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Dust Mites Help Identify Pathway to Treat Atopic Dermatitis

Atopic dermatitis (AD) has complex genetic and environmental susceptibility factors. However, previous research has shown that null mutations in the gene encoding filaggrin (a filament-associated protein that binds to keratin fibers in epithelial cells) are associated with moderate to severe clinical disease. Filaggrin is involved with skin barrier, cutaneous pH regulation, hydration, and antimicrobial protection. One hypothesis is that filaggrin disruption allows immune stimuli to enter the skin and activate immune responses. However, there has been considerable debate about the relative roles of barrier function and cutaneous inflammation in AD pathogenesis.

About 80% of people with AD have elevated serum immunoglobulin E (IgE), which recognize proteins that derive from common environmental allergens such as the house dust mite (HDM). A recent study published in Science Translational Medicine sought to identify a pathway that links two contributors to atopic dermatitis pathogenesis—cutaneous inflammation and barrier dysfunction. The researchers obtained skin and blood samples from individuals with atopic dermatitis and healthy controls, and then exposed the samples to house dust mite allergen phospholipase (PLA2). They observed that HDM allergen generates neolipid antigens in skin. These antigens can then be presented by the nonclassical MHC family member CD1a to CD1a-restricted T cells, which contribute to inflammation.  Filaggrin was shown to inhibit the phospholipid activity and decreased the inflammation caused by the allergen.  These data suggest that barrier dysfunction and inflammation may be linked, and support PLA2 inhibition as a targeted therapeutic approach for atopic dermatitis.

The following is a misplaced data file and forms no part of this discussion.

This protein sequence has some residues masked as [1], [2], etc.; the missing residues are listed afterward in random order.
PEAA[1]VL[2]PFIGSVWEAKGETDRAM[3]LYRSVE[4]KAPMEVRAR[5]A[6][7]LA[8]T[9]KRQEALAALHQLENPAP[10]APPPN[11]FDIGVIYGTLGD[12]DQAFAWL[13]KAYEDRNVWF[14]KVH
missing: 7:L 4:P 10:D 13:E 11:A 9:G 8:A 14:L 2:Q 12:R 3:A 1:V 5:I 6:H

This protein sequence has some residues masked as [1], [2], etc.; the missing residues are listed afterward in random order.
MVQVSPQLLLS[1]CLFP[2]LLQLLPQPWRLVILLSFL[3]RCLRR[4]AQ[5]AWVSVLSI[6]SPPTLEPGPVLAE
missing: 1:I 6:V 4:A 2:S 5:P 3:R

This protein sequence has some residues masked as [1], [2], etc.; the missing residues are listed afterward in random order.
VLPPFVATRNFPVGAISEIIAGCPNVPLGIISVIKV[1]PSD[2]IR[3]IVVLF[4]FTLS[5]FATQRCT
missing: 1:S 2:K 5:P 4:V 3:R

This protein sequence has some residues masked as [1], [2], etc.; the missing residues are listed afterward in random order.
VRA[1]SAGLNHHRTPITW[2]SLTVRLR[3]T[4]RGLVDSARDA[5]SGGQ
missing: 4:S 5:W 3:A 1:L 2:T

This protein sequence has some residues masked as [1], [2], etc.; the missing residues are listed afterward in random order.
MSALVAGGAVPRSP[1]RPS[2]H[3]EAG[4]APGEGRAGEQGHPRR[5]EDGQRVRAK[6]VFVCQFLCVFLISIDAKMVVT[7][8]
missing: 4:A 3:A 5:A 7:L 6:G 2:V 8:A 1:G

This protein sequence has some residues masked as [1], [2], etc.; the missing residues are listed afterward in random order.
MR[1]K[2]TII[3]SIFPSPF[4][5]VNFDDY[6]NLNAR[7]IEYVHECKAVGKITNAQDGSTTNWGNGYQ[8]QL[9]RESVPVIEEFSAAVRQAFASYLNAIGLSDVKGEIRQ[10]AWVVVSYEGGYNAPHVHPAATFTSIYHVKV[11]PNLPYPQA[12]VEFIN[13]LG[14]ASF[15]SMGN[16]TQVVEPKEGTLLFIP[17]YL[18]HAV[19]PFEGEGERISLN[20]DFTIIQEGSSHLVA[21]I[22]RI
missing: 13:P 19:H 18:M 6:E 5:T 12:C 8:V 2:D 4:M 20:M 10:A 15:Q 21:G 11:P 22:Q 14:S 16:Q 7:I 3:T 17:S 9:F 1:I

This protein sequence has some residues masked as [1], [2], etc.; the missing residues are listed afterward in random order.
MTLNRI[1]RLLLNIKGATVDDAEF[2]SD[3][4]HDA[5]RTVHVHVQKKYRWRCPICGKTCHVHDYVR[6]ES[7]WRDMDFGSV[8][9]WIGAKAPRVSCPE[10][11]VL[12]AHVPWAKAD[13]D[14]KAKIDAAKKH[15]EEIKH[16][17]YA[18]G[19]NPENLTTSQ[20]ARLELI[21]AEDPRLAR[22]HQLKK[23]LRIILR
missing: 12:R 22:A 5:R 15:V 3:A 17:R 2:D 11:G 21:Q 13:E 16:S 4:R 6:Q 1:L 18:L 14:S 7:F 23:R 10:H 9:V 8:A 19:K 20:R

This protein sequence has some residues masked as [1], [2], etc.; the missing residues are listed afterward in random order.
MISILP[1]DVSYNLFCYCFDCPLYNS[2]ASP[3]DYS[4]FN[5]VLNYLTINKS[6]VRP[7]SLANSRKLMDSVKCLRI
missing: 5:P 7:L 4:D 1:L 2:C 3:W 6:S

Byline: Martha L. Sikes, MS, RPh, PA-C

Posted: March 15, 2016

Source: Science Translational Medicine
Adapted from the original article.

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